: something that makes it difficult to do or complete something : something that interferes with movement or progress
I found this word while reading the tenth paragraph on page 9 in “City Limits”. I found it in the sentence, “It saw you steeling yourself for the job interview, slowly walking home after the late date, tripping over nonexistent impediments on the sidewalk.” When I seen the word in the sentence, I remember hearing that word before but never knew what it exactly meant. From this word in the sentence, I’m guessing the author is trying to say is that something is interfering with the person’s movement.
“City Limits” is the first chapter of the novel The Colossus of New York by Colson Whitehead. The author goes back and forth with first and second person throughout this whole chapter. From Colson Whitehead’s point of view, he talks about his life and memories living in New York City. One of his first memories was on the uptown No. 1 train looking out the window on the way to 125th Street. He also mentions that it is the early seventies, so that must have been the year he had his first memory. Whitehead also remembers that everything was filthy, but because that is how his city is, he is sticking with it. From the second person point of view, Whitehead uses it in the first paragraph guessing why the reader is living in New York. In the sixth paragraph, Whitehead mentions how the New York we live in is different and not the New York he lived in. The New York that we are living in is changing and nothing is really the same anymore. He also mentions that the city knows you better as a person than anyone else. The city remembers and sees all of what you’ve done. For Colson Whitehead, no matter if you were born here or living here, you’ll also be a New Yorker. The feelings of the city won’t become unfamiliar to you and you will be attached to it as you’re staying there.
“City Limits” is the first chapter in Colson Whitehead’s novel “The Colossus of New York”. Throughout the chapter, the author uses point of views such as first and second person to show the different perspectives of city life in New York. From a first person point of view, the author gives the experiences he encountered while being in New York. His “New York” started when he was looking out the window of the No.1 train as the train elevated from the underground tunnel to the tracks above 125th street. From a second person point of view, Whitehead gives many scenarios to a person’s life in New York City. With examples such as “Maybe you came here for school”,”Maybe you saw the brochure”, “Or maybe you moved here a couple years ago for a job”. Through each individual’s recollection of memories and experiences it’s their “New York”. Although we all live in the same city, Whitehead implies that ” The New York City you live in is not my New York City: how could it be?”. New York City is always changing with adding new accommodations to replace the old ones which someone may have experienced. Whitehead mentions that ” The disappeared pizza parlor is still here because you are here, and when the beauty parlor replaces the travel agency, the gentleman will still have his vacation. And that lady will have her manicure”. That individual’s New York has been changed but they still have the memory of that old piece of New York they lived through. While that person’s New York experienced may have been changed it might be a new experience for someone else. Whitehead’s idea of a New Yorker is someone who has an attachment to the memory they had while being in the city. New Yorkers unite by their unique experiences whether that other person may or may not have experienced it themselves.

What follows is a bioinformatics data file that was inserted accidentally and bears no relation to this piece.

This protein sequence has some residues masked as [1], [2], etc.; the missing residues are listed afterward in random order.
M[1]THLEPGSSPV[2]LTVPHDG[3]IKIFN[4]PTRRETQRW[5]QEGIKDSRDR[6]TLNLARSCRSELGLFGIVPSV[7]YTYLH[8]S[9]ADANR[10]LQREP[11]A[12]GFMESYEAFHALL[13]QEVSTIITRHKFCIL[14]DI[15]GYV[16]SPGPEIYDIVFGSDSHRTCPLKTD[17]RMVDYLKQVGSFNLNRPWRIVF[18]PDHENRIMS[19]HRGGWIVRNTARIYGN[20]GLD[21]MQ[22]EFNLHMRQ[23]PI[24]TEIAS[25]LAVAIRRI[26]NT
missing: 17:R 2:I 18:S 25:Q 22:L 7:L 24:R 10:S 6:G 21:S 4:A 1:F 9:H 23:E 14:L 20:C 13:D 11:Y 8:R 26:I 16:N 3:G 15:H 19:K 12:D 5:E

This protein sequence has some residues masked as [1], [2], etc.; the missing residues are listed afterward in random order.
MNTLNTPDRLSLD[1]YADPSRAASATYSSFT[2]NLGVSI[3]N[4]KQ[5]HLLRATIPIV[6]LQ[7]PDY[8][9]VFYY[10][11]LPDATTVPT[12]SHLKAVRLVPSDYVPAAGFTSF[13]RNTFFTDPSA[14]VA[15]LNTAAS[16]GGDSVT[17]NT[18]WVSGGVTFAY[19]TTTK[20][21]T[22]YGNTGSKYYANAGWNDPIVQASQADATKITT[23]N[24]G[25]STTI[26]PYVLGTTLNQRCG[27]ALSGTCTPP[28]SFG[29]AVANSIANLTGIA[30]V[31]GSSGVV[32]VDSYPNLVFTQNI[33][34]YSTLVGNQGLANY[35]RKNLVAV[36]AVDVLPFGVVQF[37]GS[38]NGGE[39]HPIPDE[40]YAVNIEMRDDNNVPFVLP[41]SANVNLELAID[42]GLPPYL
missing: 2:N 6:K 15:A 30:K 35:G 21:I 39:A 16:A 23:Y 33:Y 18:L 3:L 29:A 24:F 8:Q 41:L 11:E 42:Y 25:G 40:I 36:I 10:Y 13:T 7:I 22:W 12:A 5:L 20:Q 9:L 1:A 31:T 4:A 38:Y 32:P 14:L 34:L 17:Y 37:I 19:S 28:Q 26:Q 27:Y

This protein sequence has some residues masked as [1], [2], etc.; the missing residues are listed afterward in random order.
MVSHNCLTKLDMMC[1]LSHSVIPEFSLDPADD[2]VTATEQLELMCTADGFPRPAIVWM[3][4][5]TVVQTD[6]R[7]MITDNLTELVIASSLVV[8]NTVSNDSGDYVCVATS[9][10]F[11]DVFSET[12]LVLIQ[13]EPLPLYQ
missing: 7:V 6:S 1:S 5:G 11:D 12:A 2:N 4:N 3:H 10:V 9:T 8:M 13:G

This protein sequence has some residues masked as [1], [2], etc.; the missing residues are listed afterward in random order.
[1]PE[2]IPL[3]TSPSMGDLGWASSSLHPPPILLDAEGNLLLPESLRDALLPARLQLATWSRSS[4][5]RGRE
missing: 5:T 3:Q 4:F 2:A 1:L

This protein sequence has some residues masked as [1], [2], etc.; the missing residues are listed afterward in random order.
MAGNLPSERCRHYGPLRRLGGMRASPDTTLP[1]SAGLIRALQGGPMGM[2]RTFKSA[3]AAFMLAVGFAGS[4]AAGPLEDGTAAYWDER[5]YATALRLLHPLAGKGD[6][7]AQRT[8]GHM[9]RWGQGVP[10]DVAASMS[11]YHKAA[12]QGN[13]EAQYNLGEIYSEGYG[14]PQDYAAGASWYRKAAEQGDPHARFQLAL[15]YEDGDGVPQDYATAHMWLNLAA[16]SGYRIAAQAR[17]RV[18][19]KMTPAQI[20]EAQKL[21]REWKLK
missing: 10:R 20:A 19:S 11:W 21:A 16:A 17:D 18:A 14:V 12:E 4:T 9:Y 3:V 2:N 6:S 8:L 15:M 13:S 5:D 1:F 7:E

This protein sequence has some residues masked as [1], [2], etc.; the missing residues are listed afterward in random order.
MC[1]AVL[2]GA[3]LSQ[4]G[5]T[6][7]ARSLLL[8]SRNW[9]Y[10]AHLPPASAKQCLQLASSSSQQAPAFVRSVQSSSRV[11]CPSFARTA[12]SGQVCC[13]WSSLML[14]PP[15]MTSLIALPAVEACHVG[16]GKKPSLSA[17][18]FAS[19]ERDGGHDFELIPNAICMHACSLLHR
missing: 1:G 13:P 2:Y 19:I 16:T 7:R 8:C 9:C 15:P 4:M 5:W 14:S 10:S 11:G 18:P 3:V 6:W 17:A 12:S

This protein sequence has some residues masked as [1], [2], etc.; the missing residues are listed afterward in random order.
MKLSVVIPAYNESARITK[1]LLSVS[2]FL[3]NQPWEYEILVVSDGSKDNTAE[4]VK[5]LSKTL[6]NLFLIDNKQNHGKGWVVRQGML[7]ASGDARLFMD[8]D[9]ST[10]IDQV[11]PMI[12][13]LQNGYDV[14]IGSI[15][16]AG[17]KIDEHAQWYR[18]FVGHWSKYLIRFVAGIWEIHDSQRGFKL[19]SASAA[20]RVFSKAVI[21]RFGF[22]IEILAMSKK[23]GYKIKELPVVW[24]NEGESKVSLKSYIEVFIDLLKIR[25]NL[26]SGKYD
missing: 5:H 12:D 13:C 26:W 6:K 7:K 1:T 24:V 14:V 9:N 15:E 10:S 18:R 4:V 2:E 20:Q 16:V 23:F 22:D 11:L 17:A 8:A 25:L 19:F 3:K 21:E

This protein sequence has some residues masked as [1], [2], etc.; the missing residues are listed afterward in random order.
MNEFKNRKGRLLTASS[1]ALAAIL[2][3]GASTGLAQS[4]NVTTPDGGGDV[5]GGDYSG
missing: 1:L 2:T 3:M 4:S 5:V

- : foolish or untrue words or ideas.
- : writing, music, etc., that is too dramatic or sentimental and not very original.
I’ve come across this word in the reading excerpt “City Limits”. This word can be found in the sentence “That Canal Street used to be a canal. That Bryant Park used to be a reservoir. It’s all hokum”. The following sentence says “I’ve been to Canal Street before and the only time I ever saw a river flow through it was during the last water-main explosion”. In this context the word hokum means untrue words or ideas. From learning what hokum means, I understand that statements about Canal Street and Bryant Park are untrue. The author, Colson Whitehead, mentioned before that “History books and public television documentaries are always trying to tell you all sorts of “facts” about New York”. Whitehead mentions later on in the text “Never listen to what people tell you about old New York, because if you didn’t witness it, it is not a part of your New York and might as well be Jersey”.
According to the Barnes & Noble overview, “Colson Whitehead is a award-winning novelist who re-creates the exuberance, the chaos, the promise, and the heartbreak of New York.” “City Limits” is the first chapter from the novel, “The Colossus of New York”. The author grabs the readers attention to the novel, where he uses the first and second person. The author makes the reader feel as if you are in New York where he was born. Though out the chapter, Colson explains in detail how he live in New York, from his first city moment when he used the No. 1 uptown train. The city of New York made him who he is now, supported his life and career. Because of this experience, he now sees New York more than ever. As if he sees something different than our view about this city. Which it intrigues me in a way that I want to see what he sees about this city.